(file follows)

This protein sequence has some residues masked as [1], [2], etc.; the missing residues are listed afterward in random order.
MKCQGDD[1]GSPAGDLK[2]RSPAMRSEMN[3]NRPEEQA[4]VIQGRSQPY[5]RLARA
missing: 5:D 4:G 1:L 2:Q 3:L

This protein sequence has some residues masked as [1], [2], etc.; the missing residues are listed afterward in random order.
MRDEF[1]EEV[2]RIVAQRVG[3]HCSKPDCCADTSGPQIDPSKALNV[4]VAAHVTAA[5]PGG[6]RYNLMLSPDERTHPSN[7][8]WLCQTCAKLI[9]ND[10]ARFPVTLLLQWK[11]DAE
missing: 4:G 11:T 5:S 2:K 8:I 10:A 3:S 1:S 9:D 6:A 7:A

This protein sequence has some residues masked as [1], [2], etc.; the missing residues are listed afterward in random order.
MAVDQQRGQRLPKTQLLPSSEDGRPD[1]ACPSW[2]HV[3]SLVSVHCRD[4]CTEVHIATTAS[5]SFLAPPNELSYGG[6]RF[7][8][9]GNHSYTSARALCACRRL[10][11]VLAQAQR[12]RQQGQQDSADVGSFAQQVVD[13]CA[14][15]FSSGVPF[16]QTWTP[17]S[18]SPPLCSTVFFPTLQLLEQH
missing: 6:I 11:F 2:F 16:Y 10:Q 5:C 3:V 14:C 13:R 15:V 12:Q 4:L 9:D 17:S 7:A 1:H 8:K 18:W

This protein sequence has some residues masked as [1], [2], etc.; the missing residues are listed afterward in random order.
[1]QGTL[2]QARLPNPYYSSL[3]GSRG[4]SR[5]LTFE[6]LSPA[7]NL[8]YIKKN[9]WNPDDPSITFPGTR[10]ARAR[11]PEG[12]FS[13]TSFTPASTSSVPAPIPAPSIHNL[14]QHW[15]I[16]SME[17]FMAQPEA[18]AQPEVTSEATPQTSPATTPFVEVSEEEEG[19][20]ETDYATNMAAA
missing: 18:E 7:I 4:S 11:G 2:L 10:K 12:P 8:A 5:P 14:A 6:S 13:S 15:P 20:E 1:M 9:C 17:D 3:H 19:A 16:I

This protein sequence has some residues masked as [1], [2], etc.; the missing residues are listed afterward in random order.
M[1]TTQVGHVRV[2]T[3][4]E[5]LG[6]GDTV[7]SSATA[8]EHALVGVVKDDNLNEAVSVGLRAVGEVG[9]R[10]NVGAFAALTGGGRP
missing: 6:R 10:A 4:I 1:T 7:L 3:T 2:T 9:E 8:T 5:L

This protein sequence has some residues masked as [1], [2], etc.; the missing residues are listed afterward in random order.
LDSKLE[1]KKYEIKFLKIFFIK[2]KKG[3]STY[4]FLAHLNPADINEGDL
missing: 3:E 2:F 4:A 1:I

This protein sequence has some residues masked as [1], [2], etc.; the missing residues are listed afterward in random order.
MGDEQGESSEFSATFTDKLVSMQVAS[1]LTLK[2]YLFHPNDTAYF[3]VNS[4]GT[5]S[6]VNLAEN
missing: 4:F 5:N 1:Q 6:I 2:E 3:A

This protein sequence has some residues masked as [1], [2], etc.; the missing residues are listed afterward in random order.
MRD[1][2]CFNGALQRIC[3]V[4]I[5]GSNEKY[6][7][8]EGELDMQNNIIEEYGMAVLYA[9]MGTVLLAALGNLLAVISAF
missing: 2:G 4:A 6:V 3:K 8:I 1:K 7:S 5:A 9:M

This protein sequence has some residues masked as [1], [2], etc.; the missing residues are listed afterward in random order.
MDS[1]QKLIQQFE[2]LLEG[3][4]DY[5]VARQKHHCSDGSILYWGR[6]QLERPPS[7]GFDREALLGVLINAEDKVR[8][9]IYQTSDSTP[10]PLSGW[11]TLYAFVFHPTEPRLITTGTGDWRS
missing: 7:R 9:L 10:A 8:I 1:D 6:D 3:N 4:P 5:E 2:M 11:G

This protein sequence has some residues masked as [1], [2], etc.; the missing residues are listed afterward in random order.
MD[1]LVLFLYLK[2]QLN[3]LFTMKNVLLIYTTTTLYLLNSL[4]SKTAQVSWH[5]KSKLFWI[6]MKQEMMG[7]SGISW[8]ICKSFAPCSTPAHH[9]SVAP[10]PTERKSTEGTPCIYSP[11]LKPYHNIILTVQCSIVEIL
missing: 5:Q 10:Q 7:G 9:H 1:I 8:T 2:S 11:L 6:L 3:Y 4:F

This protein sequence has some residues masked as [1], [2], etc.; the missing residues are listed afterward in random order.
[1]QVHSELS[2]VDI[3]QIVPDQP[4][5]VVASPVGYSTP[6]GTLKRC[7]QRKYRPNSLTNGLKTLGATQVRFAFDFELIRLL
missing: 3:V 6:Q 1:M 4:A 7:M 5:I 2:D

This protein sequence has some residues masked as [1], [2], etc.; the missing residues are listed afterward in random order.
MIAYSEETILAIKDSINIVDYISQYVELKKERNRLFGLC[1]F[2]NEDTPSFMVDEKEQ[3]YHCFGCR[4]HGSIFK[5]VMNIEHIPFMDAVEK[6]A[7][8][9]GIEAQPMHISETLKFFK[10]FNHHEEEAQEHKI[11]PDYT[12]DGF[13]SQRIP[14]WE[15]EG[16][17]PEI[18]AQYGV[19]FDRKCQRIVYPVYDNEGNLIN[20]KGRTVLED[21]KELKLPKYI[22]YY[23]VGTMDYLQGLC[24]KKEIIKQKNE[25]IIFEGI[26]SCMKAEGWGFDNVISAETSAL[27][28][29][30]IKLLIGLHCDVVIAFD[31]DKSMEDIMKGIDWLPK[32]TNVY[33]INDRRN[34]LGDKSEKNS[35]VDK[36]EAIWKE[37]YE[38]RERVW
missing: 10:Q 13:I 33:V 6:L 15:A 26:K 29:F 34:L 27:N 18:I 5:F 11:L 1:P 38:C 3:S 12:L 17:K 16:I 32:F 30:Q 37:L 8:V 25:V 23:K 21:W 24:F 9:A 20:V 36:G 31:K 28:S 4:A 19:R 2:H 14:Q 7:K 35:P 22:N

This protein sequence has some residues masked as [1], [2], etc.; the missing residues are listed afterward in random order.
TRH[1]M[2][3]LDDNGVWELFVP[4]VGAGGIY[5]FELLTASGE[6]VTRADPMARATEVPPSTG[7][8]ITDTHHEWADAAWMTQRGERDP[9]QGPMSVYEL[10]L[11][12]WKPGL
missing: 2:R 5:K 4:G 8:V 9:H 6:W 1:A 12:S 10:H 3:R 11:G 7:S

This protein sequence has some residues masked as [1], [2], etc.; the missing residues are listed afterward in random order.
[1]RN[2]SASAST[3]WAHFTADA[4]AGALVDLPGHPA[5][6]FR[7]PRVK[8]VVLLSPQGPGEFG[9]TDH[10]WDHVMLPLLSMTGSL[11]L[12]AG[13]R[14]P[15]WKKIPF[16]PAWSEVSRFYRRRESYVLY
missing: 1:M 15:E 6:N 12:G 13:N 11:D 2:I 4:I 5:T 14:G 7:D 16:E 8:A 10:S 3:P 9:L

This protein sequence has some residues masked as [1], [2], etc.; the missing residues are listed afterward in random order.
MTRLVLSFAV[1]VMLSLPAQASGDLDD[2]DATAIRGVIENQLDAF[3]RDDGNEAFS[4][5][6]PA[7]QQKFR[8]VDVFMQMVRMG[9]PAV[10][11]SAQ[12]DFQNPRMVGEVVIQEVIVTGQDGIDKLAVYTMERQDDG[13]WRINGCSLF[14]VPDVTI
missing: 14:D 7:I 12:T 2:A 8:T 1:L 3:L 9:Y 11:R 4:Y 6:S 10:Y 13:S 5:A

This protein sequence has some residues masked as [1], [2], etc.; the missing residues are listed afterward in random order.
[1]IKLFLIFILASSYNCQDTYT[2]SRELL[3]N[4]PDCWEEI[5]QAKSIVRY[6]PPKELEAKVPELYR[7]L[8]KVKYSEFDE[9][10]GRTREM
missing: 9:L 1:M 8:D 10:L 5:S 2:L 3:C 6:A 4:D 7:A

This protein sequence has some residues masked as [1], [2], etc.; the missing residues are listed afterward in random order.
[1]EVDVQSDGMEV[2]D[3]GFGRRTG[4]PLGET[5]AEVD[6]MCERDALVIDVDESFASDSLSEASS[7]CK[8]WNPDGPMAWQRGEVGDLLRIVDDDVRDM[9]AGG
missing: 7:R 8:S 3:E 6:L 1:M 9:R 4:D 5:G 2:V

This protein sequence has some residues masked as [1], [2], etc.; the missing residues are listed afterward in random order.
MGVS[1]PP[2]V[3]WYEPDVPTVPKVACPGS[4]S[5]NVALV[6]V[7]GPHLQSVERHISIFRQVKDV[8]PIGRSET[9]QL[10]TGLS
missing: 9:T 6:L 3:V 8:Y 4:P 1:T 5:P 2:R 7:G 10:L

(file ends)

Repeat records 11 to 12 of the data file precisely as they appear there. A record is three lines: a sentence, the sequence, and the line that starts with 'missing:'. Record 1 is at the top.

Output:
This protein sequence has some residues masked as [1], [2], etc.; the missing residues are listed afterward in random order.
[1]QVHSELS[2]VDI[3]QIVPDQP[4][5]VVASPVGYSTP[6]GTLKRC[7]QRKYRPNSLTNGLKTLGATQVRFAFDFELIRLL
missing: 3:V 6:Q 1:M 4:A 7:M 5:I 2:D

This protein sequence has some residues masked as [1], [2], etc.; the missing residues are listed afterward in random order.
MIAYSEETILAIKDSINIVDYISQYVELKKERNRLFGLC[1]F[2]NEDTPSFMVDEKEQ[3]YHCFGCR[4]HGSIFK[5]VMNIEHIPFMDAVEK[6]A[7][8][9]GIEAQPMHISETLKFFK[10]FNHHEEEAQEHKI[11]PDYT[12]DGF[13]SQRIP[14]WE[15]EG[16][17]PEI[18]AQYGV[19]FDRKCQRIVYPVYDNEGNLIN[20]KGRTVLED[21]KELKLPKYI[22]YY[23]VGTMDYLQGLC[24]KKEIIKQKNE[25]IIFEGI[26]SCMKAEGWGFDNVISAETSAL[27][28][29][30]IKLLIGLHCDVVIAFD[31]DKSMEDIMKGIDWLPK[32]TNVY[33]INDRRN[34]LGDKSEKNS[35]VDK[36]EAIWKE[37]YE[38]RERVW
missing: 10:Q 13:I 33:V 6:L 15:A 26:K 29:F 34:L 27:N 18:I 5:F 11:L 1:P 38:C 3:S 12:L 17:K 16:I 32:F 30:Q 37:L 8:V 25:V 23:K 21:W 24:F 9:A 20:V 36:G 31:K 28:S 4:A 19:R 2:H 14:Q 7:K 35:P 22:N